June 7, 2023

How to Paginate in Tableau

By Venkatesh lyer

Have you ever tried to paginate long reports in Tableau and become annoyed at the number of steps you have to follow to add basic functionalities? If yes, then you have come to the right page.

In this blog, you will learn an easy way to Paginate in Tableau with a dynamic carousel of page numbers and navigation buttons (like the one shown below).


You can use the orders table of the latest (2019-2023) superstore dataset to follow along. No data tweaks are needed for this one.

Step 1: Creating a Basic Pagination

Any chart with multiple rows can be paginated, but to understand the technique, you can build a simple bar chart with Customer ID (it is a hidden field by default) in Rows and the SUM(Sales) in the Columns as in the image below.

With a total of 804 rows, manually scrolling through them would be a highly cumbersome task.

To start with the pagination, you will need two parameters. The first one is “Page Size,” which allows you to select the number of rows you want to see at one time. To keep things simple, you can set a step size of 10 within the range of 10-100. Note that this value can also be hard-coded to a fixed value. In that case, there is no need to create this parameter.

The second parameter, known as the “Current Page,” is used to select the desired page for viewing. You can configure it as follows.

Next, create the following calculation to obtain the “Page Number” for each of the rows based on the Page Size. For example, if the Page Size is set to 10, the first 10 rows will be assigned a value of 1.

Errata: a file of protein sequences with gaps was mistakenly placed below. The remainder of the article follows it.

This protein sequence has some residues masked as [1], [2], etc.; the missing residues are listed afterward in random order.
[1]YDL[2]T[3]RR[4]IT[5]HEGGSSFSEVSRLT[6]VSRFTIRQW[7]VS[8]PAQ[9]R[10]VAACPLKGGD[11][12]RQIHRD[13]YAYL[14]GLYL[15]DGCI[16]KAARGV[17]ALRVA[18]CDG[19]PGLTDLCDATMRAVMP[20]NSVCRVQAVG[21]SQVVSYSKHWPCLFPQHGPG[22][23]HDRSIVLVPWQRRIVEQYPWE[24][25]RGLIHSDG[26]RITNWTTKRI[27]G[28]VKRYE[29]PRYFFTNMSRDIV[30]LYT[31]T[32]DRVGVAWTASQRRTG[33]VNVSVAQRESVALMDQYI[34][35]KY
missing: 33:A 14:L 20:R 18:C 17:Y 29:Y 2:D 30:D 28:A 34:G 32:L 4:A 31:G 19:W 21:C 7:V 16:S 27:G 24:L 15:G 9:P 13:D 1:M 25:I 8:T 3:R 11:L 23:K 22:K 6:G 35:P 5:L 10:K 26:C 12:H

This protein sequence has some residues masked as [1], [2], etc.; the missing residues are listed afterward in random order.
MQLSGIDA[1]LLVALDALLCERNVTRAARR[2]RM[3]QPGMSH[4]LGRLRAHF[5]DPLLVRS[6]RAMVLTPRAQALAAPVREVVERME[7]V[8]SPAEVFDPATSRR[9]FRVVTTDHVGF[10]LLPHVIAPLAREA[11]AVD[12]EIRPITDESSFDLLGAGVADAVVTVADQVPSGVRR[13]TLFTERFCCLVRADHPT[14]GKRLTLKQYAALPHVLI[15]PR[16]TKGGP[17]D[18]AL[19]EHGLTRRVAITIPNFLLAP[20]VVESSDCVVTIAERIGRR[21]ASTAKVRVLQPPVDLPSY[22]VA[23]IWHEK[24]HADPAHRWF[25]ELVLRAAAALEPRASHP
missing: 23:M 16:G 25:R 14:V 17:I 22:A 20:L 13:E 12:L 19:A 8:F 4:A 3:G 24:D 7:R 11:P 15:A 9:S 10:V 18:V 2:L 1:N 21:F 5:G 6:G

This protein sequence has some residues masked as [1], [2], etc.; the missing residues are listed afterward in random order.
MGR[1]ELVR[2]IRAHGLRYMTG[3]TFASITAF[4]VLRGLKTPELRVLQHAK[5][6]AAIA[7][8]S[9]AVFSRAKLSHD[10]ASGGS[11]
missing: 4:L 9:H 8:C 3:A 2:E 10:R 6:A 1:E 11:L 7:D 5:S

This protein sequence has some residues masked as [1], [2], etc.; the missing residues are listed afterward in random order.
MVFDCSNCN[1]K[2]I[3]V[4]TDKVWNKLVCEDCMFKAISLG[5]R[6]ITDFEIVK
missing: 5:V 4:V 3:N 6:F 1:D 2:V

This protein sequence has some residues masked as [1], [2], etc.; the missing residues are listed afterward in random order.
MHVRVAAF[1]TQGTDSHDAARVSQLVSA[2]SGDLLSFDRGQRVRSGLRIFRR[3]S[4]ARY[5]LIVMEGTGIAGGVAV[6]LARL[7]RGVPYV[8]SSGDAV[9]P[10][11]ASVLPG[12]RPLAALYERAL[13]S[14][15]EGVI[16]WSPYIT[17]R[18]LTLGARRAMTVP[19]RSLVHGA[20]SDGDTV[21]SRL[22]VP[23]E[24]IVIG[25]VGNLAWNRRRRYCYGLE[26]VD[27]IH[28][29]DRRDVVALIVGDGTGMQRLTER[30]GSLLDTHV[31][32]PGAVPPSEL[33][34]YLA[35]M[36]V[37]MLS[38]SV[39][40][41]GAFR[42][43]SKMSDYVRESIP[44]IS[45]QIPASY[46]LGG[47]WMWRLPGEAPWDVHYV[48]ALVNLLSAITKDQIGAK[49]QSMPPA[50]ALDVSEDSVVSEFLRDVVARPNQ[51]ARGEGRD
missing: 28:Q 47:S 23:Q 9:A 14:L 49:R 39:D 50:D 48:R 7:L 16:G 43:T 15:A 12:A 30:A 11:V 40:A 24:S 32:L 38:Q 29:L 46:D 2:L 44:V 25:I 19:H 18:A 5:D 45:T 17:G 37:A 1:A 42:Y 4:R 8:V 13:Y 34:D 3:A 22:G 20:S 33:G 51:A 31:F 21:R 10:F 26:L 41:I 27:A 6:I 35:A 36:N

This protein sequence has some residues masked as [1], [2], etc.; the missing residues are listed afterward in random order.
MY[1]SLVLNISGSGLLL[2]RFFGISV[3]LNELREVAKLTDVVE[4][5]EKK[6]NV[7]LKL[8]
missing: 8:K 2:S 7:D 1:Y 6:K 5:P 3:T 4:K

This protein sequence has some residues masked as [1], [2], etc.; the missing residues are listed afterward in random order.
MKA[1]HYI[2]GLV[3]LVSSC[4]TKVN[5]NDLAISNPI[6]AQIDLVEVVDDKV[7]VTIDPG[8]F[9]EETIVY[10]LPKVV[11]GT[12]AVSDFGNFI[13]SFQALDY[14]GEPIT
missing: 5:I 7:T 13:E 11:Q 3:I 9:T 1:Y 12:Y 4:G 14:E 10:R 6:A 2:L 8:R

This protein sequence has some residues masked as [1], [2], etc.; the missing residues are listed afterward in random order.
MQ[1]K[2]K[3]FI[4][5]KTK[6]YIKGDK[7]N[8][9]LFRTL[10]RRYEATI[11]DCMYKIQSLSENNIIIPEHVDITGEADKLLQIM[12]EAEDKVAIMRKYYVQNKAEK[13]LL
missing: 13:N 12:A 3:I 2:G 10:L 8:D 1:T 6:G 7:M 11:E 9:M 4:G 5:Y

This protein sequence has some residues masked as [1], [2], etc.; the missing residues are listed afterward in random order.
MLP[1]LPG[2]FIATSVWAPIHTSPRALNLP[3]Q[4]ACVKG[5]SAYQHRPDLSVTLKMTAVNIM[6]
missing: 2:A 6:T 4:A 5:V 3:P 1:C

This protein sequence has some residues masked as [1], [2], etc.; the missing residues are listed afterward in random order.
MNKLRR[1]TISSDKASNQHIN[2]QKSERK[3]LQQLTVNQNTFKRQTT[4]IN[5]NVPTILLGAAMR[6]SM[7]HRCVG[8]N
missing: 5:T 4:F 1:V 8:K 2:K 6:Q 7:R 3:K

//Page Number
INT((INDEX()-1)/[Page Size])+1

The key to achieving pagination in Tableau is to display only the rows where the Page Number matches the Current Page. To accomplish this, create a calculation called “Page Filter.”

					//Page Filter
[Current Page] = [Page Number]

Show the two parameters and add the Page Filter in the Filters card. Make sure that the “True” option is selected. This is what you should have once you complete it.

With this, you have a bare-bones version of pagination in Tableau. Play around with the Page Size and Current Page parameters to see how the chart changes.

Step 2: Building the Navigation Menu

Create a calculation named “Last Page” that calculates and returns the value of the last page based on the specified Page Size.

					//Last Page
CEILING({COUNTD([Customer ID])}/[Page Size])

Since a Fixed LOD is used to get the total number of unique customers, if you have some filters that must be applied on the paginated chart, you will have to promote them to context filters. 

Now, to build the navigation buttons with the dynamic carousel of page numbers from the introduction, you will need a placeholder field with 9 values — 4 navigation buttons and 5 page numbers. In this case, you can use the different months of the year from the Order Date field. 

While this technique will work in almost all of the cases (as every data source will have some fields whose values don’t change over time), there may be instances where you need to introduce a separate table linked to your primary table in the data source pane in order to obtain a placeholder field.

Using the placeholder (you can use DATEPART to obtain the months as it is easier to write the Case statement), create a calculation named “Label.” 

CASE DATEPART('month', [Order Date])
WHEN 1 THEN "|◄"
WHEN 3 THEN STR([Current Page] - 2)
WHEN 4 THEN STR([Current Page] - 1)
WHEN 5 THEN STR([Current Page])
WHEN 6 THEN STR([Current Page] + 1)
WHEN 7 THEN STR([Current Page] + 2)
ELSE "►|"


On a new sheet, Drag this field on the text. Right-click on the Label pill and sort it as shown.

Next, show the Current Page parameter and set the value to 10. You will get this.

Play around with the parameter (at this point, since no actions are set, the navigation buttons won’t do anything) and see how the carousel gets updated dynamically based on the Current Page.

However, notice that when the Current Page is 1, the first two values are incorrect.